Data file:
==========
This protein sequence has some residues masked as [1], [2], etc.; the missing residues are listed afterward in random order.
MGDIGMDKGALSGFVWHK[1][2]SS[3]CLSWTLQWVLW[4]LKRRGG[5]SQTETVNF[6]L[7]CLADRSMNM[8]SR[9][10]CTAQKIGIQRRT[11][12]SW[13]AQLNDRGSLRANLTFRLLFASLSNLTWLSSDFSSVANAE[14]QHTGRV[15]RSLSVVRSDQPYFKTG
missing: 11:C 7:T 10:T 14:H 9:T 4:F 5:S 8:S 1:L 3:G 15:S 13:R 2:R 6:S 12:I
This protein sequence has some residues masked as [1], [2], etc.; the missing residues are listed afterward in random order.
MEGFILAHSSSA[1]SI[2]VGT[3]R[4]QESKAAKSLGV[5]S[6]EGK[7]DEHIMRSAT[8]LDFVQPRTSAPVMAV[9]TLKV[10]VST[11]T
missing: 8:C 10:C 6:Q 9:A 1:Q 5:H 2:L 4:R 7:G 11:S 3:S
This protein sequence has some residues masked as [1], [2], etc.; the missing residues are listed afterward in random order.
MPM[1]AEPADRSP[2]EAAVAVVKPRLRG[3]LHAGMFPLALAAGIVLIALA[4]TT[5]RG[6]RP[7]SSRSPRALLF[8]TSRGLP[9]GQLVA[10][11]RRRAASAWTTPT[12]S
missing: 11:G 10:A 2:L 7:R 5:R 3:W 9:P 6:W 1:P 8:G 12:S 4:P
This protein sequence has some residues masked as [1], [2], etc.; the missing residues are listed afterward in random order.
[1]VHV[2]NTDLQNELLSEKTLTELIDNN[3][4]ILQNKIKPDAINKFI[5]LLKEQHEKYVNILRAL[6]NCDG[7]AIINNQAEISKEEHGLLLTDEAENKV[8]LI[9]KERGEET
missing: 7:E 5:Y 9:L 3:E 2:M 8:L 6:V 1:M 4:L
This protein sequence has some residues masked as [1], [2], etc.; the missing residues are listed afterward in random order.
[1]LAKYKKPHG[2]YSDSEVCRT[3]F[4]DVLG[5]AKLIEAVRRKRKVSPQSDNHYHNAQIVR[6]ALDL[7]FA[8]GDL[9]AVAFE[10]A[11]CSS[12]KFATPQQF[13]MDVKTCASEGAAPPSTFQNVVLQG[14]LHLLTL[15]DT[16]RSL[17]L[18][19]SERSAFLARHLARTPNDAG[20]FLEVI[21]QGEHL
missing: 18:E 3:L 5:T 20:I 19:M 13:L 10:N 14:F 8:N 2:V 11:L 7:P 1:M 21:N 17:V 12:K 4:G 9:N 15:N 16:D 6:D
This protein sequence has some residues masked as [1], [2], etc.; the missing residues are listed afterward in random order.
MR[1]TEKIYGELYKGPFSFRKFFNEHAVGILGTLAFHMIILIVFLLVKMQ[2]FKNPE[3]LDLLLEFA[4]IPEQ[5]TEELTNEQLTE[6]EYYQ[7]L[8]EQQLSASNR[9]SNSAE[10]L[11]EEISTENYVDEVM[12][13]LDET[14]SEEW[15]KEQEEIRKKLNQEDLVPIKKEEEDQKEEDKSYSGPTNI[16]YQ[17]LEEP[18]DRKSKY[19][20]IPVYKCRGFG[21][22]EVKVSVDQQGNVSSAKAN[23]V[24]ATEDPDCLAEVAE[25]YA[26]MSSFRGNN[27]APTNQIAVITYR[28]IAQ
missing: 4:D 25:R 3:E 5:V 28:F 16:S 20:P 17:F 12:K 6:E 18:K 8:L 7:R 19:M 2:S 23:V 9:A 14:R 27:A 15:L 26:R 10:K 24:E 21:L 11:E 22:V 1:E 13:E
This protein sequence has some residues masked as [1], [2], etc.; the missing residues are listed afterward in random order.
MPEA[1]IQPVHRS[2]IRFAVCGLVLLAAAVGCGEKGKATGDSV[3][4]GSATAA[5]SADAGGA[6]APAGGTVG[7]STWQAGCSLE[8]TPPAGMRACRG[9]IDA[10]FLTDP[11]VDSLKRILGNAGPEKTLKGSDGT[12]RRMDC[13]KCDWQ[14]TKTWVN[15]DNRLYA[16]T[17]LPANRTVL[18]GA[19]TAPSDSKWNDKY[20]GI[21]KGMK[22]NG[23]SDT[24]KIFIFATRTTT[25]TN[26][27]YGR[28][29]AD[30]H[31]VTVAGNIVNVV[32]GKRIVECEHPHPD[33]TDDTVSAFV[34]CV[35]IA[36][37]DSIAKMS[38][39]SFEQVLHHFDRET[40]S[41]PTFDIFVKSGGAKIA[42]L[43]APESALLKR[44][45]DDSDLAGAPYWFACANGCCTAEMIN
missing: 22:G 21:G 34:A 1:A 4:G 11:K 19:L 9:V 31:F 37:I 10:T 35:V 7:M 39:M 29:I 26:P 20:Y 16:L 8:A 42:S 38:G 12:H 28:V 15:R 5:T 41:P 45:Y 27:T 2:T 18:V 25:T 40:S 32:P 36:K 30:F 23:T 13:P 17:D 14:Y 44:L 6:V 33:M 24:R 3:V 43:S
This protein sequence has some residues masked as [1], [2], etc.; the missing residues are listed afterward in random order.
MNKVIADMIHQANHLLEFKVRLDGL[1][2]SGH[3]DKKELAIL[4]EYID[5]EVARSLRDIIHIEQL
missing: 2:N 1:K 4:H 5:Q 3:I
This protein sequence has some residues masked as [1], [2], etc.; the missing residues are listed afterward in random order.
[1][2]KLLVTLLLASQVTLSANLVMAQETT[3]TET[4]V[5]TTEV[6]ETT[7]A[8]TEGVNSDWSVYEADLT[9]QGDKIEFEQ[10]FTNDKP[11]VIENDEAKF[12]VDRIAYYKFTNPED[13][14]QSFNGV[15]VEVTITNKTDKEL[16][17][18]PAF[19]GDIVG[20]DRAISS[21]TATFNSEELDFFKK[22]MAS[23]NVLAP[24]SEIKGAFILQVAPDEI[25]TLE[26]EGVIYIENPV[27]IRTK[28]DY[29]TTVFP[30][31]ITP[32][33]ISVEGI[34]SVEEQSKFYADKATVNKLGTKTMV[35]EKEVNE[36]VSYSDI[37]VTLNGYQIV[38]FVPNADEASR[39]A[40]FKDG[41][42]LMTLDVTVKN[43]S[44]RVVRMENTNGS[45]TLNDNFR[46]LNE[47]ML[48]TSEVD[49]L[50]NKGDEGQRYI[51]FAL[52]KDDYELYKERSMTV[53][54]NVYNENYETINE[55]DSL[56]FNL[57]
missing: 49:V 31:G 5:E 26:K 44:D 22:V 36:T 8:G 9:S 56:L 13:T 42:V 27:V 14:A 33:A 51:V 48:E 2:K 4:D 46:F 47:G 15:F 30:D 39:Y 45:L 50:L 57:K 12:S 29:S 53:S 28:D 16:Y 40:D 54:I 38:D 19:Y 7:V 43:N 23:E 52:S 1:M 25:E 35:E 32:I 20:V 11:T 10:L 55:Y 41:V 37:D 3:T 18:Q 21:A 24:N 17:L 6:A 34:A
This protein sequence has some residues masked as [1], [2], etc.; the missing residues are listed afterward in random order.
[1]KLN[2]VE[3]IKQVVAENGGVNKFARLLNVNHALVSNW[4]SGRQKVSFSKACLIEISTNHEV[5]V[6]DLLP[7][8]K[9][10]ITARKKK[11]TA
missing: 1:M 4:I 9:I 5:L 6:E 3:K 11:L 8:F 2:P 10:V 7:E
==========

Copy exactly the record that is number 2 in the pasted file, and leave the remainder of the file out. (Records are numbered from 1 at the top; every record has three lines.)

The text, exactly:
This protein sequence has some residues masked as [1], [2], etc.; the missing residues are listed afterward in random order.
MEGFILAHSSSA[1]SI[2]VGT[3]R[4]QESKAAKSLGV[5]S[6]EGK[7]DEHIMRSAT[8]LDFVQPRTSAPVMAV[9]TLKV[10]VST[11]T
missing: 8:C 10:C 6:Q 9:A 1:Q 5:H 2:L 4:R 7:G 11:S 3:S